questionsare led bulbs worth the hype/price?


LED bulbs are definitely better than CFLs in terms of reducing widespread environmental damage (the average 60W replacement CFL contains enough mercury to poison 6000 gallons of water; how many people even know that they need to be treated as toxic waste?) The only real advantages to CFLs are reduced energy useage (compared to incandescent) and reduced cost (as compared to LEDs).

While many LED bulbs still leave much to be desired in terms of omni-directional light output, they are improving rapidly. Almost all of the existing directional lighting LED bulbs (eg. flood and spot lamps) work extremely well.

The issue is that both incandescent and CFL technologies generate light that radiates in all directions (directional lamps of these types are directional due to reflectors or shades), while LED bulbs tend to radiate (mostly) in one direction or hemisphere. Good for task lighting but not as good to light an entire room.


BJ's Warehouse Club (membership or 5% surcharge required, though trial memberships are easy to find) has instant rebates through 12/31/2011 on a number of LED bulbs that make the prices quite good (eg. I picked up a couple of 40W replacements that use 7W for $6 + tax each and would have gotten a half dozen more but they were out when I went back).

Note however that these bulbs really only radiate light for about 120deg (1/3 of a circle, looking at the bulb from the side) while a standard incandescent bulb radiates light for about 11/12 of a circle and a CFL for about 9/10 of a circle). Thus the light is much more directional.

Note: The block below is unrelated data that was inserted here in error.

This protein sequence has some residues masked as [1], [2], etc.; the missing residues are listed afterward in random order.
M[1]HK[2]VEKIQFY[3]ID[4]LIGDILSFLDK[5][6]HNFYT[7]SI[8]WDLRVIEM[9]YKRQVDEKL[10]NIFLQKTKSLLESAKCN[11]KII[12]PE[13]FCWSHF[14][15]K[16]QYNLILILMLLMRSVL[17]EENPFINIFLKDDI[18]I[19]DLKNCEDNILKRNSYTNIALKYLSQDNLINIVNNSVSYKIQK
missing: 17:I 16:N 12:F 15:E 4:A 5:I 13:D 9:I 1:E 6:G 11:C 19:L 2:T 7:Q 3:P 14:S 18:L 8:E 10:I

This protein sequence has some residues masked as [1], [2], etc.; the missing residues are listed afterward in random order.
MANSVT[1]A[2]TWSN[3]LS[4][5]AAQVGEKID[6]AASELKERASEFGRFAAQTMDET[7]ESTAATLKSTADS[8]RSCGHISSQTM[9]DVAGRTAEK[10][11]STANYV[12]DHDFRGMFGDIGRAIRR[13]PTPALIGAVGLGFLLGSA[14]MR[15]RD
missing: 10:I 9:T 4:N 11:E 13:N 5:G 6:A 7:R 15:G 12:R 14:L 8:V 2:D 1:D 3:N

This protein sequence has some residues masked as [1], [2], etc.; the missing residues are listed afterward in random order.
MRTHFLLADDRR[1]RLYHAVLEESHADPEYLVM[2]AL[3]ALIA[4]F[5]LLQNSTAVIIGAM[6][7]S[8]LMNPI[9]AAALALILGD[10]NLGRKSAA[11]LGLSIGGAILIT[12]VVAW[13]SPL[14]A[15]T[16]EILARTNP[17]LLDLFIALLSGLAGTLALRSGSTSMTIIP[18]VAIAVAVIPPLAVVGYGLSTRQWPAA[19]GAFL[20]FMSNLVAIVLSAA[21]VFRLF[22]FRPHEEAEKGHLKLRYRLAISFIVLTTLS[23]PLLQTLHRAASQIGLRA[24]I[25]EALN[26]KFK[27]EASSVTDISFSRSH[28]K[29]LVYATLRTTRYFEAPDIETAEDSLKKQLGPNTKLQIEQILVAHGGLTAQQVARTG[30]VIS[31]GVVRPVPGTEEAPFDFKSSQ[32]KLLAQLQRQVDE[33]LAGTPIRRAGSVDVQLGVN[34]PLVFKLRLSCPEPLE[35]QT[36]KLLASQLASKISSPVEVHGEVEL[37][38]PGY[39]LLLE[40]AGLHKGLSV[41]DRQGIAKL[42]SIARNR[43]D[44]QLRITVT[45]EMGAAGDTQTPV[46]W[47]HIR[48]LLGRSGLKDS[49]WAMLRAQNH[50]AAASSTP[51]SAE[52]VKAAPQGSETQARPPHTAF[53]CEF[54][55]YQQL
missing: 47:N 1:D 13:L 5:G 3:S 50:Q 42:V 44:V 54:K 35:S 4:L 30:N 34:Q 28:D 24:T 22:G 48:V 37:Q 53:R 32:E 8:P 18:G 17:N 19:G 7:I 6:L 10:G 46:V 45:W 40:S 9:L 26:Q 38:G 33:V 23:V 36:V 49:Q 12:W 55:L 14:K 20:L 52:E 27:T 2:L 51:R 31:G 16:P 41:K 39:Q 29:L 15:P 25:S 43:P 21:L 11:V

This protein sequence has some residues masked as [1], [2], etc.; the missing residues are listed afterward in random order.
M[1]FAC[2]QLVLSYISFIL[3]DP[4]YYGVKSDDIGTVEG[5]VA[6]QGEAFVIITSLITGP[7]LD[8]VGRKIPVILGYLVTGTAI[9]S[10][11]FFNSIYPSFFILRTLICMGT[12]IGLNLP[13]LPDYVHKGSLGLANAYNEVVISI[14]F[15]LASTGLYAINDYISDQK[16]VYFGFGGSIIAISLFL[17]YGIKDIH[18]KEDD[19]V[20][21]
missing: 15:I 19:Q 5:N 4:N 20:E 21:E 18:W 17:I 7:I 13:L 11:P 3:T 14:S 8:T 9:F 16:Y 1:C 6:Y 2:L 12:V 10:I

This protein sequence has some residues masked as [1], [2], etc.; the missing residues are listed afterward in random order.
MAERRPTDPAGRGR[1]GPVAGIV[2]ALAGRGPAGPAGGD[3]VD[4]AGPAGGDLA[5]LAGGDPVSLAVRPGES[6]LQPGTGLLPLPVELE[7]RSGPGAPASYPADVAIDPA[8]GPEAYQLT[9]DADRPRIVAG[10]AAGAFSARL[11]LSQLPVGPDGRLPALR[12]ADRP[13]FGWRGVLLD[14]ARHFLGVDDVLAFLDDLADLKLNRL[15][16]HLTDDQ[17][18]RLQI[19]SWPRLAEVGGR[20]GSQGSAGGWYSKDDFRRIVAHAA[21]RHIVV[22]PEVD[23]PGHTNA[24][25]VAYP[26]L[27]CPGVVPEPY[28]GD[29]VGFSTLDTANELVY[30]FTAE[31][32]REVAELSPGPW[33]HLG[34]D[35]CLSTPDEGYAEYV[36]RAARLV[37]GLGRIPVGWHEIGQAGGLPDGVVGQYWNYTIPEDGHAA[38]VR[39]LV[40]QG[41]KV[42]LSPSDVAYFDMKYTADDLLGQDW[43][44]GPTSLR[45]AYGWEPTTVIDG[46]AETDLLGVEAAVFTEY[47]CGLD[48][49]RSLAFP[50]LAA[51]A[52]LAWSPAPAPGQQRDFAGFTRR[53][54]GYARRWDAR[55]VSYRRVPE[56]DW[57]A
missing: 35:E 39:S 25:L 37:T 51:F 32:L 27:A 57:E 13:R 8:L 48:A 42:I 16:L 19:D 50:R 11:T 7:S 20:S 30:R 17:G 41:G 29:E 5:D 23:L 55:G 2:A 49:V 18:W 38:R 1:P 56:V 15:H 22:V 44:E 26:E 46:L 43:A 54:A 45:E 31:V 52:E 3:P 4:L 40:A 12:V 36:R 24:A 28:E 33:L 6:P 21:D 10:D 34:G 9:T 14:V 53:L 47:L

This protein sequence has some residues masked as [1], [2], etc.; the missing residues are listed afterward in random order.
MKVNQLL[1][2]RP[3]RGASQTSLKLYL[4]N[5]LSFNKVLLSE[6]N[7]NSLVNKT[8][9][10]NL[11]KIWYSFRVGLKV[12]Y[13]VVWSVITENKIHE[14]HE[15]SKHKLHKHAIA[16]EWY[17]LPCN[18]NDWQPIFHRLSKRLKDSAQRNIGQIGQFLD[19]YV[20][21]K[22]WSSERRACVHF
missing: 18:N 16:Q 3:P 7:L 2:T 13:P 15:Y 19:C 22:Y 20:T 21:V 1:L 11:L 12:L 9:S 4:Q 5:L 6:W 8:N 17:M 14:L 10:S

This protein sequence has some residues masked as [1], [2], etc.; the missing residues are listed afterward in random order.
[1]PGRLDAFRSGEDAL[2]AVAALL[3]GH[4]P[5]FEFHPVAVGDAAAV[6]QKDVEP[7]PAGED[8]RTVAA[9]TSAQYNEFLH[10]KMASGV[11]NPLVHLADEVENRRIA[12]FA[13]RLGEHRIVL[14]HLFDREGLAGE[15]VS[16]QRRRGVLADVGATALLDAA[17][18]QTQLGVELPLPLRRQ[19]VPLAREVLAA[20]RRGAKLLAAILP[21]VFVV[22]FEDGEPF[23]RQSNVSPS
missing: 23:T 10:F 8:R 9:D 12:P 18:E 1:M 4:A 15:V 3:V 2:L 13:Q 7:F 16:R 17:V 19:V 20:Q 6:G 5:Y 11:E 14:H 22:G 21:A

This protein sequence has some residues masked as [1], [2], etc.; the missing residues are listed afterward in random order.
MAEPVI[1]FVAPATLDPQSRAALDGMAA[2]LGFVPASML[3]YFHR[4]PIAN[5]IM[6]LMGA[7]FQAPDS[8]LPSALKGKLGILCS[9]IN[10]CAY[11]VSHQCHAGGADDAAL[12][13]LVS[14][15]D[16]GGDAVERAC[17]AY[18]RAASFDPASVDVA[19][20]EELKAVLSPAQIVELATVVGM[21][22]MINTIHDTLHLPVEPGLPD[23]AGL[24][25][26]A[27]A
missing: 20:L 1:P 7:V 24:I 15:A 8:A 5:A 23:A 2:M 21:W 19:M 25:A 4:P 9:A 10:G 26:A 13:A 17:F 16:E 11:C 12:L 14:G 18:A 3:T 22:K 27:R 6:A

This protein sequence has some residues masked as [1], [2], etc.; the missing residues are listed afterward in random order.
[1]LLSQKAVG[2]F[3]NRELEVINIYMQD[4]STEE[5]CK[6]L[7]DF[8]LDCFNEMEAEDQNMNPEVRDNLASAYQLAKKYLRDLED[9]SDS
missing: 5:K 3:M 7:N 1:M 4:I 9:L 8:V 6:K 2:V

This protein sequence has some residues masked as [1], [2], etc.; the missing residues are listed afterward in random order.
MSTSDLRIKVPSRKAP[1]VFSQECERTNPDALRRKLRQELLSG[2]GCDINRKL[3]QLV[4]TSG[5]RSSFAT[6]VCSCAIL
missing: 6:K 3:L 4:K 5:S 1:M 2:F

In my bedroom, the overhead round fixture holds three bulbs, basically in a flat triangle. Using LED bulbs works because they each contribute about a third of the circle's light. In my halls, the fixtures hold a single bulb and using an LED provides uneven lighting, though I twisted the fixtures to lessen this effect.


Years ago I spent a fortune on LED's, only to be disappointed when their single direction lighting only made them useful for spotlights. But not that long ago, I bought the LED bulbs that supported Boston Robotics (which are sold out right now), and I can't tell the difference between them and other bulbs. They light up everywhere, the color is really nice, and they don't hum or change color like CFL's do.
Also, regular bulbs and especially CFL's attract mosquitoes, making LED's really good for outdoor lights, at least where I am.


I love LEDs, but for a different reason...I use them in pinball machines. ;)

Haven't had a chance to use them as normal they have flicker issues like CFL? This is a huge issue with people using them in pinball machines, believe it or can see it when the ball goes by a LED light quickly, like a strobing effect almost. It gives a lot of people headaches. Was wondering if the effect is the same with housing bulb-type lights?


Cheap LED's can have a "flicker"


They will be, but aren't yet. Some that aren't rectified have a noticeable 60Hz flicker. That is, they flash between on/off 60 times a second. Some of the newer LED's are in good bulb casings that make them look like traditional bulbs with a nice warm yellow glow.

I'd give it another year or two before bothering, but the energy savings are huge - and the risks of a tree fire definitely go down too.


I don't see a good rate of return on them yet. The cost of the bulbs versus the energy savings over a CFL makes the payoff way too long IMHO. When they're down to the $3 price point, then perhaps it'd make better sense.

BTW, I'm factoring "normal" prices, not my personal low price. A while back, I bought 2 dozen CFL bulbs (new in box) from the Salvation Army for 8/$1.